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Thoreau Was Right
restorative nature attention artificial world

Nature Hones the Mind

Want relief from worries and stress about money, jobs, and the hectic pace of modern life? Some of us use “environmental self-regulation strategies” -- a visit to a favorite place to achieve restorative benefits. This 2011 article is from Miller-McCune, Jan 11.

by John McKinney

A long line of the world’s thinkers — from Immanuel Kant to William James to Deepak Chopra — have recommended we take walks in nature to relieve stress and refocus our thoughts. And nature writers — from Henry David Thoreau to John Muir to Edward Abbey — have extolled the restorative benefits of nature. “Everybody,” Muir said, “needs beauty as well as bread, places to play in and pray in, where nature may heal and give strength to body and soul.”

New studies in “Attention Restoration Theory” or ART, are quantifying the restorative powers of nature and suggesting how the restorative process works.

Psychologist Kalevi Korpela with Finland’s University of Tampere questioned some 1,273 city dwellers of Helsinki about their “favorite” places. Residents self-rated their restorative benefits as significantly stronger than ventures to other places in the city, including developed parklands. The more worries (particularly about work and money) an individual had, the higher the typical level of restoration experience.

Unfortunately, those with many worries had a low rate of nature trips and consequently received a lower level of restorative benefits.

As social scientists explain it, nature engages your attention in relaxed fashion -- leaves rustling, patterns of clouds, sunsets, a bird, the shape of an old tree. Nature captures our attention in subtle, bottom-up ways and allows our top-down attention abilities a chance to regenerate. Attention, therefore, is “restored” by exposure to natural environments.

But the artificial world, like a downtown city, demands active attention to avoid getting hit by cars, negotiate lights and intersections and navigate around others on the sidewalk. At the same time, city walkers are bombarded by advertisements, traffic, and noise. The high-demand attention required when negotiating crowded city streets offers no rest for the weary mind.

Nature’s value in the recovery from illness has been quantified repeatedly. Studies have shown that post-surgery patients resting in rooms overlooking trees recovered better and faster than those in rooms with a view only of a brick wall. Another study demonstrated that women with breast cancer who walked in a park, watched birds, or tended gardens recovered more quickly and were in better spirits than those with little or no contact with the natural world.

University of Michigan researchers Marc Berman, John Jonides, and Stephen Kaplan gave students long tests of sequences of numbers to repeat in reverse then sent on walks -- half the study participants on a nature walk and half on a city walk. Upon re-testing, the nature walkers’ scores improved significantly while the city walkers’ did not. The experiment was repeated so that each student walked in nature and in the city, and everyone’s score was better after the nature walk.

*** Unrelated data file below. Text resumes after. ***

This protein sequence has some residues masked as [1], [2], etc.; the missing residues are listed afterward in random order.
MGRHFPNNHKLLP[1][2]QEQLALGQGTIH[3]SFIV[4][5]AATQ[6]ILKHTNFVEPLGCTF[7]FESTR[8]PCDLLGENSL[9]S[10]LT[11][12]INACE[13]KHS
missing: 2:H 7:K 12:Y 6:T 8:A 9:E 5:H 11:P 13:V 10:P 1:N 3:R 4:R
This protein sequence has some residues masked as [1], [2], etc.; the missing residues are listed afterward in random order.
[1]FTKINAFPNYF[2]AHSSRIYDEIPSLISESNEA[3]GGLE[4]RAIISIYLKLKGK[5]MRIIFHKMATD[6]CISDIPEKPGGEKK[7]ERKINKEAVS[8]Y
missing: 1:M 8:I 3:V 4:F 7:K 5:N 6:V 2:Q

Students at the University of Chicago told Researcher Gary Felsten that lounges with both artificial and real views of nature were more restorative than views of the city. Researchers from the University of Washington’s Human Interaction With Nature and Technological Systems Lab got mixed results from two studies: One study showed plasma nature windows providing low-level restorative benefits, another study showed them no more restorative than a blank wall.

One result of all of this research is that recognition of nature’s mental and physical health value is now part of public health discussions. And ART research has helped legitimatize eco-psychology, long stereotyped as New Age philosophy and now seen as grounded in science and statistics.

Korpela believes the restorative value of nature can be taught to today’s stressed-out city dwellers. Under his direction, what is likely “the world’s first forest trail with psychological signposts enhancing the restorative experience” was constructed recently near Ikaalinen Spa, one of Finland’s largest. Hikers meander through diverse scenery and get trailside signpost instructions aimed at increasing the restorative experience: inducing reflection, relaxation and improving their moods.

If further research shows that people deprived of nature will display behaviors characteristic of fatigued attention and irritability, how should office buildings be designed? Schools? Neighborhoods?

Researchers will continue to quantify the amount and kind of nature we need to restore our spirits and regain our mental acuity. In the meantime, it appears Thoreau was right: “An early-morning walk is a blessing for the whole day.”

JJS: We can “eat” our nature (extract resources) and keep it, too (take walks), if we adopt geonomics. Then, having to pay land dues, we’d take less Earth and use what we take more wisely; use some sites intensely means we need not use other sites at all. That leaves plenty of Earth for nature and restoring our psyche.


Editor Jeffery J. Smith runs the Forum on Geonomics.

Also see:

Must Parents Do More Than Just Say No?

Internet threatens rare species, conservationists warn

Two Steps Backward -- Any Forward?

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